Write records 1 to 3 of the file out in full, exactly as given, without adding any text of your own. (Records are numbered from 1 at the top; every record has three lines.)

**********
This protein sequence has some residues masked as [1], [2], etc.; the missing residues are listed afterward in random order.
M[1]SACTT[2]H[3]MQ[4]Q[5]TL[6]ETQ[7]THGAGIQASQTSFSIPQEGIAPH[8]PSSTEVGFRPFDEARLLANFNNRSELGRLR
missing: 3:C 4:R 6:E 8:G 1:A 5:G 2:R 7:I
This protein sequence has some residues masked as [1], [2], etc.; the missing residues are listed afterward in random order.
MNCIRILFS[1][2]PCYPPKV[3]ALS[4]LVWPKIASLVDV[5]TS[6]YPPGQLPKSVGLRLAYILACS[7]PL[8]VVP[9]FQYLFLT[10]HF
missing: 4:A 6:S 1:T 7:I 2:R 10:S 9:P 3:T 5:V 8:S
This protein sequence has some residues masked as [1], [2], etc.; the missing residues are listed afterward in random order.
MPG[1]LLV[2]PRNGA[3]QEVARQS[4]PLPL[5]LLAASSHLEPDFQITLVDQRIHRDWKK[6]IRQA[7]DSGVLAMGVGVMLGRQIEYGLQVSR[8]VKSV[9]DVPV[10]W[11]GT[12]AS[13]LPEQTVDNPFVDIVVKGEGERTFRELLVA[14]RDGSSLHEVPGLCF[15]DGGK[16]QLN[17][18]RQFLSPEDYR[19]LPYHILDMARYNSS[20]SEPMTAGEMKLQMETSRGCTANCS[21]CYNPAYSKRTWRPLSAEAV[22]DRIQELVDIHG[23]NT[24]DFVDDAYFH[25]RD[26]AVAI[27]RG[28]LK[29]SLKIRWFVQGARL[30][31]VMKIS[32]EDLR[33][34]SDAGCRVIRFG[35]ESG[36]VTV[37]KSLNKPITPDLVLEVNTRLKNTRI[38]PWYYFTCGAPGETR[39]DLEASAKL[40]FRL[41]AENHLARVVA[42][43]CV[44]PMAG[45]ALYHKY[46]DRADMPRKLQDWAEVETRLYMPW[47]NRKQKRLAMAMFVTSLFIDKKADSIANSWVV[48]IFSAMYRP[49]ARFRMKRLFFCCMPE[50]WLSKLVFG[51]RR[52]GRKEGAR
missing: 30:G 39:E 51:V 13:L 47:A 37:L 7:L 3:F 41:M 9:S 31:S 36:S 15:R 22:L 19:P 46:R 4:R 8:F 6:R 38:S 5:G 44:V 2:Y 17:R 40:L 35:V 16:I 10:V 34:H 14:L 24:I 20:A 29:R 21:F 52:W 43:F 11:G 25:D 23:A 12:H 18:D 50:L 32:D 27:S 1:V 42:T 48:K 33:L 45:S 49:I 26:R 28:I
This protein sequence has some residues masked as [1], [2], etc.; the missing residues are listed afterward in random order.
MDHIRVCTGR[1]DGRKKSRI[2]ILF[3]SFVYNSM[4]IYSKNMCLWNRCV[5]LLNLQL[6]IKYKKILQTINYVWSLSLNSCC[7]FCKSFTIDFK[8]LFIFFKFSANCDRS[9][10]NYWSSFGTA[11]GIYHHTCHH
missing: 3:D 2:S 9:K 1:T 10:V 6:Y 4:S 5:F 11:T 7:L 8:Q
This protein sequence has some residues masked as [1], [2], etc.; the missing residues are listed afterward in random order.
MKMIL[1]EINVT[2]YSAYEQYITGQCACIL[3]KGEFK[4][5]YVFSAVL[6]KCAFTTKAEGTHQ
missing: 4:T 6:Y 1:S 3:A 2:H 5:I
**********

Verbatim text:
This protein sequence has some residues masked as [1], [2], etc.; the missing residues are listed afterward in random order.
M[1]SACTT[2]H[3]MQ[4]Q[5]TL[6]ETQ[7]THGAGIQASQTSFSIPQEGIAPH[8]PSSTEVGFRPFDEARLLANFNNRSELGRLR
missing: 3:C 4:R 6:E 8:G 1:A 5:G 2:R 7:I
This protein sequence has some residues masked as [1], [2], etc.; the missing residues are listed afterward in random order.
MNCIRILFS[1][2]PCYPPKV[3]ALS[4]LVWPKIASLVDV[5]TS[6]YPPGQLPKSVGLRLAYILACS[7]PL[8]VVP[9]FQYLFLT[10]HF
missing: 4:A 6:S 1:T 7:I 2:R 10:S 9:P 3:T 5:V 8:S
This protein sequence has some residues masked as [1], [2], etc.; the missing residues are listed afterward in random order.
MPG[1]LLV[2]PRNGA[3]QEVARQS[4]PLPL[5]LLAASSHLEPDFQITLVDQRIHRDWKK[6]IRQA[7]DSGVLAMGVGVMLGRQIEYGLQVSR[8]VKSV[9]DVPV[10]W[11]GT[12]AS[13]LPEQTVDNPFVDIVVKGEGERTFRELLVA[14]RDGSSLHEVPGLCF[15]DGGK[16]QLN[17][18]RQFLSPEDYR[19]LPYHILDMARYNSS[20]SEPMTAGEMKLQMETSRGCTANCS[21]CYNPAYSKRTWRPLSAEAV[22]DRIQELVDIHG[23]NT[24]DFVDDAYFH[25]RD[26]AVAI[27]RG[28]LK[29]SLKIRWFVQGARL[30][31]VMKIS[32]EDLR[33][34]SDAGCRVIRFG[35]ESG[36]VTV[37]KSLNKPITPDLVLEVNTRLKNTRI[38]PWYYFTCGAPGETR[39]DLEASAKL[40]FRL[41]AENHLARVVA[42][43]CV[44]PMAG[45]ALYHKY[46]DRADMPRKLQDWAEVETRLYMPW[47]NRKQKRLAMAMFVTSLFIDKKADSIANSWVV[48]IFSAMYRP[49]ARFRMKRLFFCCMPE[50]WLSKLVFG[51]RR[52]GRKEGAR
missing: 30:G 39:E 51:V 13:L 47:A 37:L 7:L 3:F 41:M 9:S 31:S 36:S 15:R 22:L 19:P 46:R 4:R 8:F 6:R 38:S 5:G 44:V 2:Y 17:R 40:L 35:V 16:I 10:V 34:H 14:L 24:I 20:A 29:R 21:F 52:W 43:F 11:G 25:D 23:A 12:H 18:D 50:L 32:D 27:S 1:V 42:T 48:K 33:L 45:S 49:I 26:R 28:I